Diagramming your home to find the exact corners of your home helps you determine your feng shui directions more effectively and easily. So often when you create a diagram of your floor plan, you may be surprised that what you had thought was in your south fame sector was really in your southwest love sector.
That’s what makes having an actual diagram of your home and the corners notated so important.
However, when you want to apply feng shui to your home, it’s a fairly straightforward thing when you have a single floor.
But how to do you apply the bagua, or my preference, the lo shu square over your floor plan when you have more than one floor?
That’s where the lo shu square – a tic tac toe nine-square grid comes in to make it easier and quicker.
It’s vital that all the floors of your home’s floor plan are to scale. This will help ensure that you get the corners correct and that you apply the lo shu square correctly.
Once that’s done, you’ll need to decide if you include your patio, garage, or deck in your diagram. There’s an easy rule about whether to include these or not, and that is, if it’s covered by the same roof as your house, include it in your floor plan.
After you have decided what to include in your diagram, draw the lo shu square on your first floor. I find it most helpful to create a lo shu square in thick red marker the most helpful for diagramming the second floor.
For more information and instruction on how to diagram your first floor, follow this link: How to diagram your home
The task now is to get the second floor to sync up with the first floor.
Find a line-up area
There may be an external feature, such as a wall or window you can use to align with both floors, and there’s also often a staircase that you can use as your line-up area. I try to use two areas to ensure the floors align together. This ensures that your second floor lines up with your first floor.
To line up the two floors, you’ll want to have your first-floor diagram on one sheet of paper and your second floor diagram on another. I find that when I put the second floor diagram over the first floor diagram and hold it up to the light, I can find my line up areas more easily.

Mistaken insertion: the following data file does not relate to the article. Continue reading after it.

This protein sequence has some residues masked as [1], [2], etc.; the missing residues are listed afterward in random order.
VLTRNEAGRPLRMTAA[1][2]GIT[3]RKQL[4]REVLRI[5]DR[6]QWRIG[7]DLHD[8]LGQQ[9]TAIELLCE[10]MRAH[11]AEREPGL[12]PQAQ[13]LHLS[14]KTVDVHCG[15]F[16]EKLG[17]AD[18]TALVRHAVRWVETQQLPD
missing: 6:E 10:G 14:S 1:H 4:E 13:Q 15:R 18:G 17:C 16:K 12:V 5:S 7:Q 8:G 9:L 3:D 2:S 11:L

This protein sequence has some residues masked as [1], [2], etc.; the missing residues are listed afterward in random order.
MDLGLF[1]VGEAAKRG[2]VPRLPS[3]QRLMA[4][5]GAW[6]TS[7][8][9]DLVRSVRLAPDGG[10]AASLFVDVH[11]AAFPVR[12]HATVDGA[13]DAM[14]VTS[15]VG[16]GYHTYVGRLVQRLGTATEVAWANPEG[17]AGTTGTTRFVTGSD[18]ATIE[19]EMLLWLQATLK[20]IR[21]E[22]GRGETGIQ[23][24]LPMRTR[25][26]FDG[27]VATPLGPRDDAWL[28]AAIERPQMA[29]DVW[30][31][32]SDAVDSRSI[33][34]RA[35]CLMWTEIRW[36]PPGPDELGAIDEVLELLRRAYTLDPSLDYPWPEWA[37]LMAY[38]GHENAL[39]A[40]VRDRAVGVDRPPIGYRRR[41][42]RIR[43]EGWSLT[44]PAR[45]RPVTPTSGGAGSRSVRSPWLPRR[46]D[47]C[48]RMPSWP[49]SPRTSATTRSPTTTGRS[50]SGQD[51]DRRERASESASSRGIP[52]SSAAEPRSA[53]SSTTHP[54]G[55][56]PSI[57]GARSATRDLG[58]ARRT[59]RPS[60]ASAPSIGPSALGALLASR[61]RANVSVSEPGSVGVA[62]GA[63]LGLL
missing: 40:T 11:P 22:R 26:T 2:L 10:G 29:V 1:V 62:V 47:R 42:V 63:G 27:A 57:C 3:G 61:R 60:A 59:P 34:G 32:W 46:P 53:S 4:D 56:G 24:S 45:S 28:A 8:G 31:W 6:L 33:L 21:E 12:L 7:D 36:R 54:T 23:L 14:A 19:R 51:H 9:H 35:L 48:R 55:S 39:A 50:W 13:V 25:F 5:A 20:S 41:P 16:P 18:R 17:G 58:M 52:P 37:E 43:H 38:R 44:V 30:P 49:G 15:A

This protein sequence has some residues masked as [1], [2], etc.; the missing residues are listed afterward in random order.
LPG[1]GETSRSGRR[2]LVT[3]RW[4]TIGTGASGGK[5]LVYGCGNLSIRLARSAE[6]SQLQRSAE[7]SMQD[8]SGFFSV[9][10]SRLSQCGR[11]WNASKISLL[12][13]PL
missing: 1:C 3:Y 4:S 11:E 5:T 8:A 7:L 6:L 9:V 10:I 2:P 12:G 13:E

Once the floors are aligned, hold the two pieces of paper together with tape and then trace the lo shu square from the first floor onto the second floor diagram.
When you’re done, you’ll see where the second floor falls in relationship to the first, and you’ll find out exactly where the corners of your second floor fall.
Here’s an example of a simple two story home. You’ll notice that the patio isn’t included in the diagram because it’s not covered by the roof.
Some feng shui consultants will suggest making a completely separate lo shu square from the first floor, but that’s not really accurate, because we always base our lo shu square on our first, or main, floor.
TIP: Check bed locations and their relationship to other floors.
Be sure to check on each floor and in each sector to ensure no one is sleeping over a stove, fireplace, sink or plumbing fixture. If so, try to move the bed so that a bed isn’t directly over a stink or a stove, for example.
For more details and a full explanation, be sure to check out this video to see how this is done with explanations on how to draw the lo shu square and apply it to each floor and how two floors relate to one another.